China Environment | Wilson Center

China Environment

Here Comes the Sun (and the Wind, Water, and Biogas): Opportunities and Challenges for U.S.-China Renewable Energy Collaboration

As the world's two largest economies, it is not surprising that the United States and China are the top two energy consumers and investors in clean energy development—although in 2009 China invested twice as much as the United States. Both countries have similarly strong motivation to promote renewable energy, namely diversifying energy portfolios, creating jobs, strengthening energy security, and reducing pollution.

Complex Connections: Ecological Impacts of Chinese Investment in Southeast Asia

As the world's factory, it should not be surprising that China has had to expand its search for raw resources well beyond its borders. Over the past few years China has become a major global investor into resource extraction industries—oil, gas, minerals, timber, and agricultural products. A major catalyst for this investment is China's Export-Import Bank lending, which reached $174.2 billion in 2009 alone, nearly four times what the World Bank lent in the same year.

Asia's Growing Crisis of Floods and Droughts

The Greater Himalayas, whose glaciers supply crucial seasonal water flows to some 40 percent of the world's population, are a climate change hot spot. The Tibetan Plateau has experienced a 1 degree Celsius temperature rise in the past decade alone and the 40,000+ glaciers in these mountains are in rapid retreat, posing grave environmental and human health threats. The prospect of catastrophic changes in normal season flows (sometimes too much, and at others times too little) from this Tibetan "water tower" is real.

Taking Stock of Carbon Emissions: Policies, Strategies, and Tools for the U.S. and China

Over the past year, the Chinese government has been aggressively promoting low carbon policies to help ensure China's energy security and lower the country's greenhouse gas emissions. At the Copenhagen climate meeting in December 2009, the Chinese leadership committed the country to ambitious CO2 emissions targets.

U.S.-China Partnership for Climate Action

The Obama-Hu energy agreements in November 2009 and the Copenhagen climate talks reinvigorated discussions on the need for the United States and China to collaborate on energy and climate issues, but translating that enthusiasm into concrete projects can be elusive.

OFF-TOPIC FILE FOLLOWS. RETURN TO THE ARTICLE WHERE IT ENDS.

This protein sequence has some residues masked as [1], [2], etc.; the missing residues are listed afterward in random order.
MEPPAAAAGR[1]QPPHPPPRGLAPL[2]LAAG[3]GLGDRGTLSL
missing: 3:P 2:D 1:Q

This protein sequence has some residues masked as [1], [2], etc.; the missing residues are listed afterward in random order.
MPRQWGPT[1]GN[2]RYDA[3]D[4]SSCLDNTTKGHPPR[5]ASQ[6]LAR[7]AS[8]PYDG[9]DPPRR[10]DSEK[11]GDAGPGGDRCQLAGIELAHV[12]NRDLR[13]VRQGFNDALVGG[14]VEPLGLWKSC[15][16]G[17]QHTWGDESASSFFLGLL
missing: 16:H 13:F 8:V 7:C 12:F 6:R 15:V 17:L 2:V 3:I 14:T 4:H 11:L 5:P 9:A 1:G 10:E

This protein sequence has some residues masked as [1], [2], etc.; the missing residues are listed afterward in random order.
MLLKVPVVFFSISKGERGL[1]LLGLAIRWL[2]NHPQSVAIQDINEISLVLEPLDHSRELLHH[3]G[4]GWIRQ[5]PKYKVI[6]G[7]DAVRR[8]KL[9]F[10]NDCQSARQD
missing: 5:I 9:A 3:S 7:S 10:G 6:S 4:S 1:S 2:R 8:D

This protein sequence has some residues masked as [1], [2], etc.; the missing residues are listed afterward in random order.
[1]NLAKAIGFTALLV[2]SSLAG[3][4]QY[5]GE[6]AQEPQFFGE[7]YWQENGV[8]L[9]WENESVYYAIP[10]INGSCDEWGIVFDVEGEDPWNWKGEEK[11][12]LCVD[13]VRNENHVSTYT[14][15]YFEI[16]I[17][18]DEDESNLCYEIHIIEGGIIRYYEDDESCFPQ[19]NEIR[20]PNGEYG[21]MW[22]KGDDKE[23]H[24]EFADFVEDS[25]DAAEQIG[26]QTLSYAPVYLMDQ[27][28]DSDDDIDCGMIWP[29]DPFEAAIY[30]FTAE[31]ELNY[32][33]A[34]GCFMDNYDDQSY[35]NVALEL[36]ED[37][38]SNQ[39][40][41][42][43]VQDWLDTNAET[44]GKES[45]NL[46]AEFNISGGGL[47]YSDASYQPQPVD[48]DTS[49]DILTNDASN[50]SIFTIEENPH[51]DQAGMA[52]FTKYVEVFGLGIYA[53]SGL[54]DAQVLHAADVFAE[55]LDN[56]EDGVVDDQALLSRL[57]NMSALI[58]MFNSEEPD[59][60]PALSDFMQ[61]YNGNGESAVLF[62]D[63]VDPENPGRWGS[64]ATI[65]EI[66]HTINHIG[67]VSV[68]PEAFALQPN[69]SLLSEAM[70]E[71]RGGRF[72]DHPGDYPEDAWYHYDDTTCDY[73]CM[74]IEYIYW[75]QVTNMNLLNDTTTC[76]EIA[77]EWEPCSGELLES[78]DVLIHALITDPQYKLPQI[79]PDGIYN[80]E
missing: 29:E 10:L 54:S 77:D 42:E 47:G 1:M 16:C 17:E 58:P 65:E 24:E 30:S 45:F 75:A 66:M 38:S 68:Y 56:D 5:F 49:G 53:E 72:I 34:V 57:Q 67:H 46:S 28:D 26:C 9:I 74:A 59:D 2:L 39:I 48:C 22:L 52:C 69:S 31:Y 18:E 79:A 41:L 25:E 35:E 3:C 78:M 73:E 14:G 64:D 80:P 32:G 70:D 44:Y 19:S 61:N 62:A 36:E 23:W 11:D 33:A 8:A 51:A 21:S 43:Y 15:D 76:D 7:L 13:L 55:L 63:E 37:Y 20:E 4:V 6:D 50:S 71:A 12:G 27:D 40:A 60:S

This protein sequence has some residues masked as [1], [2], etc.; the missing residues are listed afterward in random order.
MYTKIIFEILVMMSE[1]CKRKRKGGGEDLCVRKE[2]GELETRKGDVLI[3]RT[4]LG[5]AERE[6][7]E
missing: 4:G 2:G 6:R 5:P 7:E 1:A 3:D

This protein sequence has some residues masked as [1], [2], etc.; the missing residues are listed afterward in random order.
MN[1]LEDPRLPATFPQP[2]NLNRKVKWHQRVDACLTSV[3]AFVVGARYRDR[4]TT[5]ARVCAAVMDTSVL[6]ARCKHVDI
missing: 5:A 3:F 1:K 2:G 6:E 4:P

Hidden Waters, Dragons in the Deep

In the southwest corner of China, a region of towering mountains, deep gorges, and scattered villages not far from the border of Vietnam is Shidong, the Rock Cave. It is here, 800 miles west of Hong Kong and the Pacific coast, in an area so remote that people typically settle in villages not larger than 300 residents, where the Yang Liu River disappears underground.

Environmental Activism in Taiwan

The world of Taiwanese environmental nongovernmental organizations (NGOs) is still relatively new and is constantly evolving. NGOs are still trying to find their proper relationship with the government, the people, and corporations. Since the late 1980s, Taiwanese green NGOs have led projects, protests, and watchdog activities that have had a major role in shaping pollution control and conservation policies. Unlike many of their mainland counterparts, Taiwanese environmental NGOs have frequently clashed openly with the government and industries.

Seeing Through the Smog: Promoting Sino-U.S. Cooperation on Air Quality, Environmental Health, and Climate Change

China's three decades as the world's fastest growing economy have brought it an unfortunate primacy in two other statistical categories: it is estimated to have the world's highest annual incidence of premature deaths triggered by air pollution and to be the greatest emitter of carbon dioxide. Despite slowing economic growth and some improvements in air quality levels and controls, the expected steep increases in China's consumption of energy over the next few decades have troubling implications for both local air quality and global climate change.

Coal City

In China coal is king. China relies on coal for upwards of 70 percent of its energy and it is the biggest consumer and producer of coal in the world. Even with China building a new coal-fired power plant every three days, power demand continues to outstrip supply. While coal fuels China as the world's factory, it also releases many pollutants into the air including sulfur dioxide, nitrogen dioxide, and mercury, resulting in a profound impact on human health and the environment. Domestically, between 400,000 and 750,000 premature deaths are attributed to Chinese air pollution every year.

Local-to-Local Energy Linkages: California and Alberta in China

Both the Canadian and U.S. governments have numerous bilateral agreements and memorandums of understanding with China's central government on energy, but overall the actual cooperation has been much less than what might be promised on paper. To fill this void, some U.S. states and Canadian provinces, as well as nongovernmental organizations (NGOs) and research centers in both countries, are pursuing very effective forms of engagement with local-level Chinese counterparts on energy. However, such local-to-local partnerships are still in their infancy.